But the rule of law cannot just be an idea. It has to be embodied in a social practice in the state. In some ways, the police has become the symbol of the most regressive aspects of the relationship between state and law. But police reform is not going to be achieved simply by legal reform or protection from political interference or more training under the existing system. The brutal truth is that the command and control structures of the police have broken down because it is the site of immense class conflict. Just ask this: What does it mean to say to a lower level police officer, "Please be the embodiment of the rule of law, understand that the law is about protecting individuals, respecting citizens, and recognising their equality?" Is there any way in which his or her experience in the police force will dispose them to think of dignity and respect as foundational ideals of the law? The hierarchical structure of something like the police force, with its deep disjunction between the IPS sahibs and the rest of the force, is a psychological reality which we deeply gloss over. How is a state going to project the idea of respect when its own members do not experience it as a source of self-esteem?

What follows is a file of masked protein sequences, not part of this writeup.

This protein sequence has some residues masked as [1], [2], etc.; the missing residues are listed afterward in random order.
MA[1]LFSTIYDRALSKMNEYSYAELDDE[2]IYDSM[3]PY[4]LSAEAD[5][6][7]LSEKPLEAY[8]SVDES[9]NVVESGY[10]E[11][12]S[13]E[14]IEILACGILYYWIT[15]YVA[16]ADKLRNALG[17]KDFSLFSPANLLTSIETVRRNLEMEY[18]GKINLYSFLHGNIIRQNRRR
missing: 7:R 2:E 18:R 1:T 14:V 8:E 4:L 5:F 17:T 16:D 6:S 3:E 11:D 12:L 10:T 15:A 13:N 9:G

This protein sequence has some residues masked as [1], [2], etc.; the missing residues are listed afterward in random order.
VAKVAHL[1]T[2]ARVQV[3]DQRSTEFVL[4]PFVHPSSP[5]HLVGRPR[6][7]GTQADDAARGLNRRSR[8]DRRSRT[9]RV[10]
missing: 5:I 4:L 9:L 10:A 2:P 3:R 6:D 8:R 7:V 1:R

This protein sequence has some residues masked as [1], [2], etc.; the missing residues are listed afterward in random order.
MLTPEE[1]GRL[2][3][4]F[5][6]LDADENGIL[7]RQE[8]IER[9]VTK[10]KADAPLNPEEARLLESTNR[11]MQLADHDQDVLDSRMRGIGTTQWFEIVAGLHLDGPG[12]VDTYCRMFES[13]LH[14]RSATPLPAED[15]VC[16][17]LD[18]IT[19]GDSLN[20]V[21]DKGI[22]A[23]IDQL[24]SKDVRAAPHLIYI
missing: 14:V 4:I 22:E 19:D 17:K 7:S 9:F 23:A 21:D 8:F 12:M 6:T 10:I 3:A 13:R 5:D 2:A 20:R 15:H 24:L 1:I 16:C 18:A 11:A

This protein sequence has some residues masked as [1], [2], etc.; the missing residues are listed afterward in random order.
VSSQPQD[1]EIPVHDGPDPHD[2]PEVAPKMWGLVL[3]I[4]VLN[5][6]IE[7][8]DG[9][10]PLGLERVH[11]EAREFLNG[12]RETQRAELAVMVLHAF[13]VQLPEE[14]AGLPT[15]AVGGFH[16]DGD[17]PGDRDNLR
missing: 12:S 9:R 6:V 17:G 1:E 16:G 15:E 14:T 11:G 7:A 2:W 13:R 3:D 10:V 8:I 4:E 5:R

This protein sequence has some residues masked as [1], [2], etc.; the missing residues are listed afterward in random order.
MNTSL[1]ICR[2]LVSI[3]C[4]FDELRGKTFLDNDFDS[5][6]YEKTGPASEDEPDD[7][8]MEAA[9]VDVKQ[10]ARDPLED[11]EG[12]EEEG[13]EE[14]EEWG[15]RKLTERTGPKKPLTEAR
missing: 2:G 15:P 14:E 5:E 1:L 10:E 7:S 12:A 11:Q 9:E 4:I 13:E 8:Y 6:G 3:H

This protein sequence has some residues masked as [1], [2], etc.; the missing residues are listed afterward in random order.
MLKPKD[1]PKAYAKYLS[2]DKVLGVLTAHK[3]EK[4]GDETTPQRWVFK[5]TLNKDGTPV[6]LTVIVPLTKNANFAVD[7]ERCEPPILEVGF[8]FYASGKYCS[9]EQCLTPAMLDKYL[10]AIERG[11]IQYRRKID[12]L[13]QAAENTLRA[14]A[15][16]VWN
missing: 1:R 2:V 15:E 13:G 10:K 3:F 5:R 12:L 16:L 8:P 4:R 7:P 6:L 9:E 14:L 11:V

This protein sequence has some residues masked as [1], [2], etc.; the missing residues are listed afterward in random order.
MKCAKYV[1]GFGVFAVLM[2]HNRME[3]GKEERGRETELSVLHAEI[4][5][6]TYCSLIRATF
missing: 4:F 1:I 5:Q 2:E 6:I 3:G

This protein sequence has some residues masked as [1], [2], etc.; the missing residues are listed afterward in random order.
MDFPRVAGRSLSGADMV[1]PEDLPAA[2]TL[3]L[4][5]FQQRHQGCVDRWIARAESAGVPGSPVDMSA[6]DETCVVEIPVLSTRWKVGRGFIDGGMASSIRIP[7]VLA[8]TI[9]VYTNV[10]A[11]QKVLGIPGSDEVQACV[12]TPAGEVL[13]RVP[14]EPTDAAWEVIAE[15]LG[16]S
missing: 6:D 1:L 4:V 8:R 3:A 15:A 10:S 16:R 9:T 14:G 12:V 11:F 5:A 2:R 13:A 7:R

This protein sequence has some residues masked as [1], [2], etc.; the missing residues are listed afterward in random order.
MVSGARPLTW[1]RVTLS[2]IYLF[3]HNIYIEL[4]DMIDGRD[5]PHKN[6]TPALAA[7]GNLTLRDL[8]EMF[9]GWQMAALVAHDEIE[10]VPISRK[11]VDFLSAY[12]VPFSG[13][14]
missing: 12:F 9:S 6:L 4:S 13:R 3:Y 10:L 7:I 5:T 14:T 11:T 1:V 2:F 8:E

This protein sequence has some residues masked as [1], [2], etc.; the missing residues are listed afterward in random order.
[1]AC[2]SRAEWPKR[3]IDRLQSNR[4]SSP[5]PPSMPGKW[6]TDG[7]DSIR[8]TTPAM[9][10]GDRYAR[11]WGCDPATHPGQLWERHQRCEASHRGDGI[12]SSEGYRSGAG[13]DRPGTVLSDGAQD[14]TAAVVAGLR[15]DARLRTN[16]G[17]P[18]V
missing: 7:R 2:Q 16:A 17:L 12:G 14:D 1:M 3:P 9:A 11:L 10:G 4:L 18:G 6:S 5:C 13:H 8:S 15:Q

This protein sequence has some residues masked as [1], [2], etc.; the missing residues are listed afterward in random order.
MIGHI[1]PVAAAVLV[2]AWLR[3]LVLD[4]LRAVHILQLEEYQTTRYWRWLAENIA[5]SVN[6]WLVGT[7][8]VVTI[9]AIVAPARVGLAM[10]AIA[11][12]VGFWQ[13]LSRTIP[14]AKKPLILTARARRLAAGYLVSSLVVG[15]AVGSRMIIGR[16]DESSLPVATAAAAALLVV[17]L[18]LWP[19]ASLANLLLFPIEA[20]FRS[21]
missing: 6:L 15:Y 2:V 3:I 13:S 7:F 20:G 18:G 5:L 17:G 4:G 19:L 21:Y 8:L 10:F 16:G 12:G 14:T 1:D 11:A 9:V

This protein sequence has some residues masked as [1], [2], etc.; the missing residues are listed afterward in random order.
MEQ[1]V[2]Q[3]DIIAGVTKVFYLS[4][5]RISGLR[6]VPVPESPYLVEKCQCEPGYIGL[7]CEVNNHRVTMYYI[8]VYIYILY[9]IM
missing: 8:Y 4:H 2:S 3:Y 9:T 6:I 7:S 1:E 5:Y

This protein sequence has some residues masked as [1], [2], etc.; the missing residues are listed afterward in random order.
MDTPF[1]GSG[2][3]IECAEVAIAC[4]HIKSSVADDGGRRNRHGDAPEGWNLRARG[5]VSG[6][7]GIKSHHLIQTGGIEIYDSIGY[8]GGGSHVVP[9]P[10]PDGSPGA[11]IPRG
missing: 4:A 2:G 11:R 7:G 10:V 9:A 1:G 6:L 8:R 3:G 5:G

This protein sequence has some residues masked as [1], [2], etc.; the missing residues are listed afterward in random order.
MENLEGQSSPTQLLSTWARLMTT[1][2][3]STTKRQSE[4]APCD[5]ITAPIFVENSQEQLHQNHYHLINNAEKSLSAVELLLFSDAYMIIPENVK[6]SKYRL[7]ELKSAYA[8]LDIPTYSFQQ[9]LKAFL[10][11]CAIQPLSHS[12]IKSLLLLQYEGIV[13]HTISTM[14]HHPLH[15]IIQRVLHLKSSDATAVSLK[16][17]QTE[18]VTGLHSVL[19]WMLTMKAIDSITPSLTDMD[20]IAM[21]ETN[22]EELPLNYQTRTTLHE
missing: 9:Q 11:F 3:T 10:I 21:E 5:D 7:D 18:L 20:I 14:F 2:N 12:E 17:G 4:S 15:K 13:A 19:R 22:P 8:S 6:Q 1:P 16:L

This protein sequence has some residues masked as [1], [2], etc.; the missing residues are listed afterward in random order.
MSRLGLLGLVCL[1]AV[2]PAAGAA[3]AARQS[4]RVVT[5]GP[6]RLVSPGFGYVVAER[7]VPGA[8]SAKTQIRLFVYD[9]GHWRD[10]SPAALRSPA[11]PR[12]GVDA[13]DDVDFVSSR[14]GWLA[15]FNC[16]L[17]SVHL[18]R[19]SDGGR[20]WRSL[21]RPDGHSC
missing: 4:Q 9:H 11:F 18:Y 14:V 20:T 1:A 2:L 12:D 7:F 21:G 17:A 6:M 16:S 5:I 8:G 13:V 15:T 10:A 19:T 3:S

If we want the law to be anything more than an arbitrary instrument of domination and manipulation, it will require reorientation of the practices of citizenship towards the idea of mutual respect. Perhaps 2013 will be the year we become conscious of what a republican rule of law entails. The law should now reflect the aspirations of free and equal citizens, not the whims of colonial masters, democratic hucksters or baying mobs.
The writer, president of the Centre for Policy Research, is contributing editor, 'The Indian Express'